Trump and the Press Live in Interesting Times
When Donald Trump calls reporters and editors "the most dishonest human beings on earth," it's worth remembering that Thomas Jefferson, in his second inaugural address, accused the press of engaging in "falsehood and defamation" while covering his administration.
So presidential hostility toward the press is hardly new. Still, Trump has cultivated a new level of acrimony and seems determined to make the White House-press relationship the most adversarial in well over four decades.
I covered the White House a little bit and directed coverage for two big news organizations over almost 20 years. It's important to have good reporters chronicle the history that presidents make every day.
But the most important reporting is not done inside 1600 Pennsylvania Avenue. That's what reporters should remember in the heat of battles over the size of inauguration crowds, belligerent tweets and threats to shut down the White House press room.
It's most important to look for abuses of power by a president who acts like and expresses admiration for authoritarian figures. The conservative policy expert Peter Wehner put that idea into a warning in a New York Times column over the weekend:
In failing to distinguish between the good of the nation and his own vanity, the danger is that Mr. Trump will fail to see the limits of his authority and will try to use both the bully pulpit and the power of government — the I.R.S., the F.B.I., regulatory agencies and others — to settle personal scores. He’ll do what he needs to in order to get his way.
That's the fear articulated chillingly by John Dean, the White House counselor in the Nixon administration, in a must-read interview in the Atlantic last week with McKay Coppins. Dean, who helped reveal the extraordinary abuses of power that led to the Watergate scandal, says that Trump possesses many of Nixon's worst traits -- vengefulness, insecurity and consuming ambition -- but with few of Nixon's strengths, which included a deep knowledge of governance and even reservations about some of his own authoritarian tendencies.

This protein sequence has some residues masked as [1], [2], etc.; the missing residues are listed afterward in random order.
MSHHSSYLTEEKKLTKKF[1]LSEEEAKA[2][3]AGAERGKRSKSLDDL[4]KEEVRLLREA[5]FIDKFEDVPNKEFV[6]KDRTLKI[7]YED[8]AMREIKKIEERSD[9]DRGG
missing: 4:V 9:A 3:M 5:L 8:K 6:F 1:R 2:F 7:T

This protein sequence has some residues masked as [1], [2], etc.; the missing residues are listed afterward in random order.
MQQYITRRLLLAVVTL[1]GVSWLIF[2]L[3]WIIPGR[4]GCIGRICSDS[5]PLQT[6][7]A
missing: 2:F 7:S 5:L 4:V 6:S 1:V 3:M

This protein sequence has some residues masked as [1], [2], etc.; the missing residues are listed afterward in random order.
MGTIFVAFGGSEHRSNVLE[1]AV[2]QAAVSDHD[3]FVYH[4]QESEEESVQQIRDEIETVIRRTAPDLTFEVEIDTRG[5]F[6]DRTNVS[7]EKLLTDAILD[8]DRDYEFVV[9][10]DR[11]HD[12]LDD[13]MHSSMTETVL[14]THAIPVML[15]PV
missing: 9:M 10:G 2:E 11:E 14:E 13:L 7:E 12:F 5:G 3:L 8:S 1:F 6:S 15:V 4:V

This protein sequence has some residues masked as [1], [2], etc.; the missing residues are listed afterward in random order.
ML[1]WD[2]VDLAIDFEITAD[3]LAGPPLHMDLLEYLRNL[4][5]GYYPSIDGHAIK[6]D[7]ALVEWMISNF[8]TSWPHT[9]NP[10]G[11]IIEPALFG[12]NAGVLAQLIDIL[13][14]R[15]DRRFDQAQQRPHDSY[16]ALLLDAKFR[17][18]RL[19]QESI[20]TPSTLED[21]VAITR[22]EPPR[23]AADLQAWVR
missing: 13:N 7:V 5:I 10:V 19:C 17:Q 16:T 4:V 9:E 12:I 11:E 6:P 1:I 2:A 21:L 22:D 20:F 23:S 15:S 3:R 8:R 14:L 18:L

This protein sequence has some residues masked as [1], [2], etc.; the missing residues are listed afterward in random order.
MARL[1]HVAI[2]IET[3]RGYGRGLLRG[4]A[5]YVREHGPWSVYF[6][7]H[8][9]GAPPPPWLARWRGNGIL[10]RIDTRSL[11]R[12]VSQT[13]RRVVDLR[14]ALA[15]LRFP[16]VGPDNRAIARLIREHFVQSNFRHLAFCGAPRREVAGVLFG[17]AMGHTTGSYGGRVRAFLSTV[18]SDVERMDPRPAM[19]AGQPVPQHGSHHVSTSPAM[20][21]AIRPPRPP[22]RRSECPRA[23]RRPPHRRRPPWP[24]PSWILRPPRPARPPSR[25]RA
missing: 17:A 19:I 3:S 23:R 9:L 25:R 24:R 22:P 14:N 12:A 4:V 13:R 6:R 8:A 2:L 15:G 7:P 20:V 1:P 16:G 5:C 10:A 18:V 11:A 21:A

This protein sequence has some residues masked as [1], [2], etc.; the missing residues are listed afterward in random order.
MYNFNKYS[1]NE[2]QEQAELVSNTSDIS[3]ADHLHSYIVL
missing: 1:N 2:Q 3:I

Yet Dean doesn't think Trump will be held accountable. The checks on a president's power -- the press, the courts, Congress -- have been rendered increasingly weak and ineffectual, Dean contends, and the public has become desensitized to political scandal. "The Trump campaign is an interesting measure or how the tolerance has gotten for a public figure's misbehavior," Dean told Coppins.
Let's hope that Dean is wrong about a vigilant press. To prove him so, journalists should worry less about Trump's tweets or tirades and focus, with fairness and skepticism, on the big stuff.
The big stuff is what makes difficult times interesting for journalists and reminds us why we signed up for the job.
In college, I was a stringer for a wire service and spent several days covering and questioning the great New York Times columnist James Reston, who was there to deliver a series of lectures.
His last night, he turned the tables and asked what I, a 20-year-old, was going to do with my life. Undecided, I replied that I was weighing both journalism and law.
"That's easy," he declared, explaining that law was more lucrative, journalism more interesting. "By definition, if you make news you're interesting," he said.
The Trump years will give reporters and editors plenty of chances to be interesting. Let's embrace the opportunity.
This column does not necessarily reflect the opinion of the editorial board or Bloomberg LP and its owners.
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